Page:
Vinita Kinra: Tell us about your publishing journey. Was it smooth or bumpy?
Esha Pandey: While the market has opened up for novelists, there are very few takers for the short story. It took a long time for me to find a publisher (whom I liked). There were small publishing houses which were willing to take my book on, but I wanted more. My suggestion for anyone who is looking for a publisher is to wait. Do not accept the first contract which comes your way.
An excerpt from the story, “The Kiss of Life”:
Five days after I left Lucknow, my course began. One day when I was walking from my hostel to the Library, it started raining. I was wearing an ankle length skirt, so I pulled up my skirt a little and started running towards the Library. Suddenly I saw somebody running towards me with an umbrella. And then I was under the umbrella with the most handsome man I had ever seen. He had jet black hair, big black eyes, and he was fairly tall.
“Excuse me Ma’am,” he said, “I need a favour.”
“What is it?” I asked, “I have got myself into this stupid bet and five hundred rupees are at stake. I have to kiss the most beautiful girl on this campus while it’s raining. Please help me.”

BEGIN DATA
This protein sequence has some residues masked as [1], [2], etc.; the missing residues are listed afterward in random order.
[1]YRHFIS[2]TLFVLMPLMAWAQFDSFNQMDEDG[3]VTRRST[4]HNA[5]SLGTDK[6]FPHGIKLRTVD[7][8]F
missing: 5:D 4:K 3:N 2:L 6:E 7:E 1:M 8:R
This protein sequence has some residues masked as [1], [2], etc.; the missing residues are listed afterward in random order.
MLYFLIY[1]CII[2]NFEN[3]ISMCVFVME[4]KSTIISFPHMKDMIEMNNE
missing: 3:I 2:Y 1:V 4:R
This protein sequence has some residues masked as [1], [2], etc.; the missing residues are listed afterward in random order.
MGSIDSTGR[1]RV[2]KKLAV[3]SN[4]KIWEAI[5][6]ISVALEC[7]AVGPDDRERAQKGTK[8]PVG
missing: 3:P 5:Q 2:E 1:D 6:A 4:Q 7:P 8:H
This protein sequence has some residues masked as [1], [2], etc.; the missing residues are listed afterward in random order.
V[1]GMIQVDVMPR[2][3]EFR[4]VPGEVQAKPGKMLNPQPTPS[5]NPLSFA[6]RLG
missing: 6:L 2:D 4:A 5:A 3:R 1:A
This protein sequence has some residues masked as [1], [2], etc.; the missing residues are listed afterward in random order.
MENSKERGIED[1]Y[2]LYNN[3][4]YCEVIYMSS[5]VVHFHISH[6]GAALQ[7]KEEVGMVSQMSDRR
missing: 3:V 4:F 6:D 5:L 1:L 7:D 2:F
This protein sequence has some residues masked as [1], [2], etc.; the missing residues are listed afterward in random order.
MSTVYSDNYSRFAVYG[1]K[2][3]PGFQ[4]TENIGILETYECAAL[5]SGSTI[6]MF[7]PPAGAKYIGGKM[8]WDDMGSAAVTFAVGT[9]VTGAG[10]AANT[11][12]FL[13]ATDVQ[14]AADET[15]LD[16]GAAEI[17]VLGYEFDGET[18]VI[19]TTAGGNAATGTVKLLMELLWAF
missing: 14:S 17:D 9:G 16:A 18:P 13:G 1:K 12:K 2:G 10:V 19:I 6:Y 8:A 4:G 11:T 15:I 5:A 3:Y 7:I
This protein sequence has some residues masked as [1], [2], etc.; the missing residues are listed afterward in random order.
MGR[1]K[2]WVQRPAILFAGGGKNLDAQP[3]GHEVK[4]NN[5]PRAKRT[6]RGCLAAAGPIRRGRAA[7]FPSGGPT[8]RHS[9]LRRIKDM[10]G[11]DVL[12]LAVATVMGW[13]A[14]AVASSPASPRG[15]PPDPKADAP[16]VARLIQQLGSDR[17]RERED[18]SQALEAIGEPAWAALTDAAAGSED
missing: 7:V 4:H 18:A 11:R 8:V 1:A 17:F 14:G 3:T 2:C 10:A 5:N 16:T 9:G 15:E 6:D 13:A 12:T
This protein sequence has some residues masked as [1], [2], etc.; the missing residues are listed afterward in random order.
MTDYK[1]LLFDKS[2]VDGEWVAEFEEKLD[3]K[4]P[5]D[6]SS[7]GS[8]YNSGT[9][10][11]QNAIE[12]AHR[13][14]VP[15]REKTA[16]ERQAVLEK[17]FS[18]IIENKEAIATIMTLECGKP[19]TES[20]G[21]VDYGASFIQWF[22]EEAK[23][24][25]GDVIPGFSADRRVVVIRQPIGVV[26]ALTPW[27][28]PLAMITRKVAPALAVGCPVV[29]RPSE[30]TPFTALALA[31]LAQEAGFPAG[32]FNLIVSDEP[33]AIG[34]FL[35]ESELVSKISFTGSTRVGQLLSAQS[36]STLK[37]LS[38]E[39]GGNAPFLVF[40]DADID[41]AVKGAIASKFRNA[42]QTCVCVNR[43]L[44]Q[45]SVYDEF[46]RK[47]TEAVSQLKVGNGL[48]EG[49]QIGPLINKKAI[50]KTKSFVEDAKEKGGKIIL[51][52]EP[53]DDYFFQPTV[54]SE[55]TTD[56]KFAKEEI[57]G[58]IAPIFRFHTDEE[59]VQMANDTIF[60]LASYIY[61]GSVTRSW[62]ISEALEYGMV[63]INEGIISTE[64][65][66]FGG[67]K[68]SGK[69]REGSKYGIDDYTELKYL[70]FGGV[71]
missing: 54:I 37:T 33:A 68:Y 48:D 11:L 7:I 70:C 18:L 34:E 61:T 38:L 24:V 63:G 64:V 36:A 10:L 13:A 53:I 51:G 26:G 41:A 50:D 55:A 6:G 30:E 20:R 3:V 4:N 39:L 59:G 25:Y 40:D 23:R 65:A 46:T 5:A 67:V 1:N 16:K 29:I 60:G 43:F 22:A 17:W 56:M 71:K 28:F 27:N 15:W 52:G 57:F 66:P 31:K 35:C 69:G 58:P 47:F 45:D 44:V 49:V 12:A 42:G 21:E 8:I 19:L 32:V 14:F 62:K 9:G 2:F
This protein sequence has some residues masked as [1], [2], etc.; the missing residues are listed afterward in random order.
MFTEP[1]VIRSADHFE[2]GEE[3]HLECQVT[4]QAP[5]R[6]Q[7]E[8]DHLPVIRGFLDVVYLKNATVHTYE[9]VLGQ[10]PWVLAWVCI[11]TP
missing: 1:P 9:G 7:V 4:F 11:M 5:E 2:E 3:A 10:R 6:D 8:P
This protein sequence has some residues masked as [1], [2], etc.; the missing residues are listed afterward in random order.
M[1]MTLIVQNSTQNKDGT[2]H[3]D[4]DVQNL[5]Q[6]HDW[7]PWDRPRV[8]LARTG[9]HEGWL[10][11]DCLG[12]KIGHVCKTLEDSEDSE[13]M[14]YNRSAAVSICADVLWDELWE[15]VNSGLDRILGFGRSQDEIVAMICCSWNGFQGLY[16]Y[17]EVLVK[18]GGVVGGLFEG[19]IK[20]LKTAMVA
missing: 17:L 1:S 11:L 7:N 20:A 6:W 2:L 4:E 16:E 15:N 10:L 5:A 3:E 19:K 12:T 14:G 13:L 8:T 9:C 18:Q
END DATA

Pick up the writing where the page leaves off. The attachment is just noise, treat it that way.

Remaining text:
I don’t know what got into me and I said, “Do you always take permission or are you just being polite?” and the next moment the umbrella was shut and it was raining on us and Raphael kissed me for the first time while his friends cheered him on. I forgot the time, the place, the rain, myself and the public, when he kissed me. When he stopped, said thank you and walked away, I had to lean on a tree to stop myself from falling.
Next time when we met, that is, the next day, he told me that he was visiting his cousin in the university and there was no bet involved. It was just impulse. He saw me running in the rain and knew what to do. We started dating and I realised that like me, Raphael liked to stretch limits as well. He was a pilot, posted in Delhi at that time so we got to see a lot of each other and at a time when nobody was around me, he was my support system. However, he fell in love with me before I could. He says: ‘I am a feminine answer to his male quest’ and while I was in my second year of the course, he proposed.
Vinita Kinra, featured among 150 most remarkable Canadians, is a Toronto-based author, editor, speaker and activist, best known for her short story collection, Pavitra in Paris, launched to critical acclaim in 2013. She is also a contributor for India’s largest English daily, The Times of India.